Retro-reflective markers were placed on the subjects’ skin over bony anatomical landmarks of the upper and lower limbs, according to the Vicon Plug-in-Gait model, to track human movement (Figure 1).  Four additional markers were placed on the subject’s walker.

Data Processing

Motions of the upper extemity (UE) and lower extremity (LE) joints were captured using a 15-camera Vicon T-Series Motion Analysis System at 120 Hz. The subject walked along a 10 m path at a self-selected speed on level, tile floor during the first and second testing sessions. The data was labeled and analyzed using Vicon’s full body Plug-in-Gait Model within the Vicon Nexus sofware. Temporal-gait parameters and full-body kinematics were calculated and averaged over multiple walking trials.  For each trial, gait cycle parameters, joint motions, and joint ranges of motion of the shoulder, elbow, wrist, pelvis, hip, knee and ankle were determined. Data was time-normalized and reported for every 1% of the gait cycle. Data was post-processed using MATLAB and Microsoft EXCEL software.


Temporal-Spatial Parameters

The mean cadence was higher while using the K3 foot component. In comparison the subject took 10 steps less per minute while walking with the K2 foot. It is also interesting to note that there was almost no difference in the mean walking speed, with an average of 0.59 m/s with the K3 foot and 0.57 m/s with the K2 foot.

Table 1: Mean and standard deviation temporal-spatial parameters of the gait cycle of the prosthetic limb

Parameter of Prosthetic Side
Catalyst, K3 Foot Seattle Light, K2 Foot
Mean Cadence (steps/min) 91.6 (± 4.1) 81.7 (± 4.8)
Mean Walking Speed (m/s) 0.58 (± 0.05) 0.56 (± 0.05)
Mean Stride Time (s) 1.31 (± 0.05) 1.47 (± 0.08)
Mean Step Time (s) 0.61 (± 0.02) 0.74 (± 0.05)
Mean Sound Foot Off (% of gait cycle) 24.4 (± 2.1) 23.4 (± 0.9)
Mean Sound Foot Contact (% of gait cycle) 53.3 (± 1.4) 49.2 (± 2.3)
Mean Foot Off (% of gait cycle) 69.6 (± 2.5) 72.9 (± 0.9)
Mean Single Support (% of gait cycle) 29.0 (± 1.9) 25.8 (± 1.9)
Mean Double Support (% of gait cycle) 40.6 (± 3.6) 47.1 (± 2.2)
Mean Stride Length (m) 0.76 (± 0.05) 0.83 (± 0.03)
Mean Step Length (m) 0.40 (± 0.03) 0.49 (± 0.02)

Joint Kinematics

Mean joint angles of the right upper extremity joints (thorax, shoulder, elbow and wrist joints) as well as mean joint angles of the prosthetic-side lower extremity joints (pelvis, hip, knee and ankle) were characterized over the gait cycle (Figure 2 & Figure 3).

The knee and ankle joints demonstrated the greatest differences in the motion pattern between the Catalyst (K3) and the Seattle Light (K2) prosthetic feet (Figure 2 and Table 2). The K2 foot was approximately fixed in the coronal plane, with a range of motion of only 1.7 deg, while the K3 foot allowed for an average ROM of 14.6 deg in the coronal plane. There were also distinct differences in the knee joint angle motion over the gait cycle between the K3 and K2 feet in the coronal and transverse planes.  The K2 foot resulted in a smaller coronal plane knee joint ROM (13.8 deg) than the K3 foot (32.1 deg), while the K3 foot resulted in a smaller transverse plane knee joint ROM (10.2 deg) than the K2 foot (38.0 deg). Additionally, while similar mean pelvis ROM is seen with both the K2 and K3 feet, there is a clear shift to increased anterior tilt with the use of K2 foot.  Other angular shifts may be seen in the coronal plane of the pelvis and the sagittal plane of the ankle.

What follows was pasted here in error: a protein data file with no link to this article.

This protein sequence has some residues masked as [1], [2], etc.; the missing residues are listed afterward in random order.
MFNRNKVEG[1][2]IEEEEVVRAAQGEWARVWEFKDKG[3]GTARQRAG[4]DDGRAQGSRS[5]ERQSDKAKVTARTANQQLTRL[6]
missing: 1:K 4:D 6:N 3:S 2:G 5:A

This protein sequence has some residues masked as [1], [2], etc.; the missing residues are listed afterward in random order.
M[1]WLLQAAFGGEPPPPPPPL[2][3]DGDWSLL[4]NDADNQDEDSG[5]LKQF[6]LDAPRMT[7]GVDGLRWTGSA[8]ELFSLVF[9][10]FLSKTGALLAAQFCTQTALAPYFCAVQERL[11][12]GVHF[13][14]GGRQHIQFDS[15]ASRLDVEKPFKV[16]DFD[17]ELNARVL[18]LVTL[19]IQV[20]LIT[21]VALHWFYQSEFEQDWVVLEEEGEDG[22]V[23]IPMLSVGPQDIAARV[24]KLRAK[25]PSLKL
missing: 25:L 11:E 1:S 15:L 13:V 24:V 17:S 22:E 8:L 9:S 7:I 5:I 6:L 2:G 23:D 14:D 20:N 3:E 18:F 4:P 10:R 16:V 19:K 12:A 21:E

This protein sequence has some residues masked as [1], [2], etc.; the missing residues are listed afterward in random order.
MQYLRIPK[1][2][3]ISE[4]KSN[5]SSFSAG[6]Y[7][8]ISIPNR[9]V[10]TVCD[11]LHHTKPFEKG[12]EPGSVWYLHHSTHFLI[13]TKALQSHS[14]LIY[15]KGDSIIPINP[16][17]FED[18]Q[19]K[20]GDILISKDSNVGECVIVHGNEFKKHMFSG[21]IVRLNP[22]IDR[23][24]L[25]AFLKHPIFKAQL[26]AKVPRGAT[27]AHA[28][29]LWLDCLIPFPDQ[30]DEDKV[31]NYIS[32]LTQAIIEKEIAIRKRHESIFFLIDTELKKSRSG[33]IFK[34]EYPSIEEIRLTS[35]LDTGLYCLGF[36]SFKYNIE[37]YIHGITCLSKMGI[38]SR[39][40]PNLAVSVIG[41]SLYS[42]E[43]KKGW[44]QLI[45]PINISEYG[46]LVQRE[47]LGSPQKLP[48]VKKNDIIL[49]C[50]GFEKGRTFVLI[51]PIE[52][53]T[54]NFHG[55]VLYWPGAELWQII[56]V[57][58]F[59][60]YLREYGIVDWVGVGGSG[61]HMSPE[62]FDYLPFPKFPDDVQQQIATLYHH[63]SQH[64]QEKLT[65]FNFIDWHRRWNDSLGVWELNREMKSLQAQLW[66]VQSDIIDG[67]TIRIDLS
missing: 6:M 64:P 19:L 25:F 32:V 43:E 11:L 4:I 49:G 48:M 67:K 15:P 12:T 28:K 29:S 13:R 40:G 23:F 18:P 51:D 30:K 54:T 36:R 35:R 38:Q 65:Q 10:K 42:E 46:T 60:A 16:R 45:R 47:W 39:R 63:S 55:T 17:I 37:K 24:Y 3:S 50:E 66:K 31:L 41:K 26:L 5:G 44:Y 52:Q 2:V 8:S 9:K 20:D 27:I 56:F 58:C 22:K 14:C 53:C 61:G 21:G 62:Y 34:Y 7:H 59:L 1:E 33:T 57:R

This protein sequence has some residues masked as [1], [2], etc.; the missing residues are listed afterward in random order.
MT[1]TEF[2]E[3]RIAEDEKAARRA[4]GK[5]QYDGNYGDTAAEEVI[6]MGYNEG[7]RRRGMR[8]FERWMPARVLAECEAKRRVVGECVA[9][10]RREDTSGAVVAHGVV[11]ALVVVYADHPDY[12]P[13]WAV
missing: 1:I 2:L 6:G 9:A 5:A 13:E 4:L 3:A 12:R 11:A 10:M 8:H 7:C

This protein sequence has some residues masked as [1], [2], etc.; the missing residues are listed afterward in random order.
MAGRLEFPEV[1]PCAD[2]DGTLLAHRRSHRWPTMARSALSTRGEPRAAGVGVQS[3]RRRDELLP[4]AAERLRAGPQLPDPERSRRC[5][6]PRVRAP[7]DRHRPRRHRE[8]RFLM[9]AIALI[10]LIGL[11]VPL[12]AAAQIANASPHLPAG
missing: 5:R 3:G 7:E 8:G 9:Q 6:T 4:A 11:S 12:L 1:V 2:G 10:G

Table 2: Mean (standard deviation) range of motion (ROM) (degrees) of the lower extremity (LE) joints  during walker-assisted gait with the Catalyst (K3) and Seattle Light (K2) prosthetic feet
LE ROM Plane K3 K2
Pelvis Sagittal 4.8 (± 0.9) 4.3 (± 0.5)
  Coronal 7.3 (± 1.5) 8.2 (± 0.5)
  Transverse 8.1 (± 3.2) 11.2 (± 1.4)
Hip Sagittal 36.2 (± 1.7) 39.3 (± 1.1)
  Coronal 7.5 (± 1.3) 5.1 (± 1.5)
  Transverse 51.2 (± 1.6) 50.3 (± 2.4)
Knee Sagittal 47.1 (± 2.4) 59.6 (± 3.4)
  Coronal 32.1 (± 3.7) 13.8 (± 3.3)
  Transverse 10.2 (± 1.6) 38.0 (± 18.6)
Ankle Sagittal 14.8 (± 1.3) 21.5 (± 9.8)
  Coronal 14.6 (± 0.6) 1.7 (±0.6)
  Transverse 60.4 (± 1.6) 78.2 (± 19.1)

There were no notable differences in the mean ROM of the upper extremity joints between the use of the K3 foot and the K2 foot (Table 3).  However, there were multiple joints that experienced shifts in the angular pattern (Figure 3). The thorax angle shifted to a greater backwards tilt when the K2 was used.  The shoulder joint experienced a shift towards greater abduction, and less extension during use of the K2 prosthetic foot.  The wrist experienced less ulnar deviation during K3 prosthetic foot use.  Lastly, a temporal shift was observed at the elbow joint in the sagittal plane, with peak elbow flexion being reached at a later time in the gait cycle when the K3 foot was used.